Irwin Reyes, Primal Wijesekera, Joel Reardon, Amit Elazari Bar On, Abbas Razaghpanah, Narseo Vallina-Rodriguez and Serge Egelman
We present a scalable dynamic analysis framework that allows for the automatic evaluation of the privacy behaviors of Android apps. We use our system to analyze mobile apps’ compliance with the Children’s Online Privacy Protection Act (COPPA), one of the few stringent privacy laws in the U.S. Based on our automated analysis of 5,855 of the most popular free children’s apps, we found that a majority are potentially in violation of COPPA, mainly due to their use of thirdparty SDKs. While many of these SDKs offer configuration options to respect COPPA by disabling tracking and behavioral advertising, our data suggest that a majority of apps either do not make use of these options or incorrectly propagate them across mediation SDKs. Worse, we observed that 19% of children’s apps collect identifiers or other personally identifiable information (PII) via SDKs whose terms of service outright prohibit their use in child-directed apps. Finally, we show that efforts by Google to limit tracking through the use of a resettable advertising ID have had little success: of the 3,454 apps that share the resettable ID with advertisers, 66% transmit other, non-resettable, persistent identifiers as well, negating any intended privacy-preserving properties of the advertising ID.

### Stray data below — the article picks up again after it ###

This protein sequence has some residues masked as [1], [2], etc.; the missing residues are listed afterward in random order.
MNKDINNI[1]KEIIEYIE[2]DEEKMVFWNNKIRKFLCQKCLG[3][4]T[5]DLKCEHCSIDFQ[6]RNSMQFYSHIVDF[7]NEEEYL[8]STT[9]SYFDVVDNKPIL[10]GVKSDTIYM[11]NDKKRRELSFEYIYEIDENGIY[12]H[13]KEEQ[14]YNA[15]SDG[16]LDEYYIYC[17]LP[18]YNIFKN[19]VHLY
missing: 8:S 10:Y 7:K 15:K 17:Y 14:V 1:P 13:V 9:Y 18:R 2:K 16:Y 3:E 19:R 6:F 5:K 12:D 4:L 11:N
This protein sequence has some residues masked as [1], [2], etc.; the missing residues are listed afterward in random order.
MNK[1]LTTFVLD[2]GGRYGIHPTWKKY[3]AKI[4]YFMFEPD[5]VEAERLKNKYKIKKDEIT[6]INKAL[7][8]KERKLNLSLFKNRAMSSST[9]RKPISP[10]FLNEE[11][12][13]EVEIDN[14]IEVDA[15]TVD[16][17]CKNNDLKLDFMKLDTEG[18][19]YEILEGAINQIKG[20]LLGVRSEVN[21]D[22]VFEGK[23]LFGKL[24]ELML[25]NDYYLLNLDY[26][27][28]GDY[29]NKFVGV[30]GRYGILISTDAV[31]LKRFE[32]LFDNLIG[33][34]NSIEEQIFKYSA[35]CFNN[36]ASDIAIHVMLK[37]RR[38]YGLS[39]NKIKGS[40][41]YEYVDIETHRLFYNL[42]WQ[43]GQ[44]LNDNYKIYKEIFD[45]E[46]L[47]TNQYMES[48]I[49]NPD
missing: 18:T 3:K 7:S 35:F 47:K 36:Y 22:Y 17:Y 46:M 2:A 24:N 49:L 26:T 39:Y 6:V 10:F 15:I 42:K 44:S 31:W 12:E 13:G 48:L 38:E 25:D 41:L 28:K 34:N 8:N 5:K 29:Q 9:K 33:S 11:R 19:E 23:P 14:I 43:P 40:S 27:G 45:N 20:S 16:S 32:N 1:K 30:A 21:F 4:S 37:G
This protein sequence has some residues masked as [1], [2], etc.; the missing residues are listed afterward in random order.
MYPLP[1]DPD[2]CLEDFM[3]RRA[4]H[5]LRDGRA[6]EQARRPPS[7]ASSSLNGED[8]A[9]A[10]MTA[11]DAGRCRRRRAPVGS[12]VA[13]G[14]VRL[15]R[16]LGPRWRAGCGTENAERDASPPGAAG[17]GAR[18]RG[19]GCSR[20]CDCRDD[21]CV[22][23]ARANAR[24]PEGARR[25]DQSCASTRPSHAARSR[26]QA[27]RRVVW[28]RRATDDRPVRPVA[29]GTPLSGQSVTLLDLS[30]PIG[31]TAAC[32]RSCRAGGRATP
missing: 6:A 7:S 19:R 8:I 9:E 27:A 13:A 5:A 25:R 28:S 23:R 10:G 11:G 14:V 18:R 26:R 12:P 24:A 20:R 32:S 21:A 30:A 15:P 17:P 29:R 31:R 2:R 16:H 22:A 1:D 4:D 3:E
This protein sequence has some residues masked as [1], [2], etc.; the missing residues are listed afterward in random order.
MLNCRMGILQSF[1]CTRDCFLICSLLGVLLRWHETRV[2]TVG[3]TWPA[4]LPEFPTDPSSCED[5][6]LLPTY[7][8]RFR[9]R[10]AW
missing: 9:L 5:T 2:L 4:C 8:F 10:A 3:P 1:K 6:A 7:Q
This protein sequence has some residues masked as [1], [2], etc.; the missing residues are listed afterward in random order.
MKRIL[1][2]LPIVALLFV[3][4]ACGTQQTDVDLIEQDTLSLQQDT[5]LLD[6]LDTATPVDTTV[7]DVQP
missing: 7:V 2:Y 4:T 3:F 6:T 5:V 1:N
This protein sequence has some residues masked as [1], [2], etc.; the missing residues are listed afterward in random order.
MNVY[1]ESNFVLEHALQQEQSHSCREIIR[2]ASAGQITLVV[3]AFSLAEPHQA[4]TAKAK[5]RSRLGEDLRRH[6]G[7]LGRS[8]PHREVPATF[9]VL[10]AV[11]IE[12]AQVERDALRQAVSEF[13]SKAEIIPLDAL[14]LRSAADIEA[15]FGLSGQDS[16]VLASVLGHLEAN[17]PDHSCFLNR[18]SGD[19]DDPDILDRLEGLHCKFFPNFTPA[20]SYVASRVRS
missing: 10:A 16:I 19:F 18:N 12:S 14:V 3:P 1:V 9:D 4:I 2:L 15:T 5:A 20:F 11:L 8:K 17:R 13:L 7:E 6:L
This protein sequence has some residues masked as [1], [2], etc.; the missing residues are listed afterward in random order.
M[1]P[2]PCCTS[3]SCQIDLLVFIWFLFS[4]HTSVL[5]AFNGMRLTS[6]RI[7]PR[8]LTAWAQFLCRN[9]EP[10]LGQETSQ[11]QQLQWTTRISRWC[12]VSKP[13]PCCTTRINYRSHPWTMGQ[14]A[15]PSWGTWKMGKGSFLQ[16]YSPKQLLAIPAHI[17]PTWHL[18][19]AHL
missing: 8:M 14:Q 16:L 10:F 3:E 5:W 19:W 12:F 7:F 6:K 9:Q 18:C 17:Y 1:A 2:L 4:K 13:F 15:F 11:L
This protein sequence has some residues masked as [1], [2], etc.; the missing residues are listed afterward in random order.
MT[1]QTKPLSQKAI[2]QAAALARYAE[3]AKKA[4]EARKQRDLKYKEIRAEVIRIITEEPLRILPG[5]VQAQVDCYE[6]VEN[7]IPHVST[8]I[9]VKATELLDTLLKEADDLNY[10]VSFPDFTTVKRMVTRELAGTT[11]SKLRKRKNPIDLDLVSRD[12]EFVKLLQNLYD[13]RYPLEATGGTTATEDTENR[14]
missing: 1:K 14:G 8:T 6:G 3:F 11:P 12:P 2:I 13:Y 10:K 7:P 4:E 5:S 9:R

Computation based on genomic data is becoming increasingly popular today, be it for medical or other purposes. Non-medical uses of genomic data in a computation often take place in a server-mediated setting where the server offers the ability for joint genomic testing between the users. Undeniably, genomic data is highly sensitive, which in contrast to other biometry types, discloses a plethora of information not only about the data owner, but also about his or her relatives. Thus, there is an urgent need to protect genomic data. This is particularly true when the data is used in computation for what we call recreational non-health-related purposes. Towards this goal, in this work we put forward a framework for server-aided secure two-party computation with the security model motivated by genomic applications. One particular security setting that we treat in this work provides stronger security guarantees with respect to malicious users than the traditional malicious model. In particular, we incorporate certified inputs into secure computation based on garbled circuit evaluation to guarantee that a malicious user is unable to modify her inputs in order to learn unauthorized information about the other user’s data. Our solutions are general in the sense that they can be used to securely evaluate arbitrary functions and offer attractive performance compared to the state of the art. We apply the general constructions to three specific types of genomic tests: paternity, genetic compatibility, and ancestry testing and implement the constructions. The results show that all such private tests can be executed within a matter of seconds or less despite the large size of one’s genomic data.